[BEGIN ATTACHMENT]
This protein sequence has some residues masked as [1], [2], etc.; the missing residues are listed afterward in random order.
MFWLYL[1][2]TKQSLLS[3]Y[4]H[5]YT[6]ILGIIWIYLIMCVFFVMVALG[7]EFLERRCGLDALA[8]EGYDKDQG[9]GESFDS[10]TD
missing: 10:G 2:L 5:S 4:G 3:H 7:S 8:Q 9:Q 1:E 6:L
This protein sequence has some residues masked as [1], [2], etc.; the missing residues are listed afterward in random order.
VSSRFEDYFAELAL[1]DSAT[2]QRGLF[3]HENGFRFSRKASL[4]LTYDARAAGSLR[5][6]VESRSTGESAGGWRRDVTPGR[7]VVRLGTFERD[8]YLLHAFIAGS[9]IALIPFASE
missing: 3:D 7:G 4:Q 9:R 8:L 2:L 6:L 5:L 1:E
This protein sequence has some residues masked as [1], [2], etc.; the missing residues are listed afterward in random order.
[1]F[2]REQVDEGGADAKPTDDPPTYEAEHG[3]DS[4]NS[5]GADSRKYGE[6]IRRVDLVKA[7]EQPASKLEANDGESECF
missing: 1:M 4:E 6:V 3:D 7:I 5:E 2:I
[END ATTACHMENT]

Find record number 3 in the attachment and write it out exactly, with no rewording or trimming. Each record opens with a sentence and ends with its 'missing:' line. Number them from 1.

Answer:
This protein sequence has some residues masked as [1], [2], etc.; the missing residues are listed afterward in random order.
[1]F[2]REQVDEGGADAKPTDDPPTYEAEHG[3]DS[4]NS[5]GADSRKYGE[6]IRRVDLVKA[7]EQPASKLEANDGESECF
missing: 1:M 4:E 6:V 3:D 7:I 5:E 2:I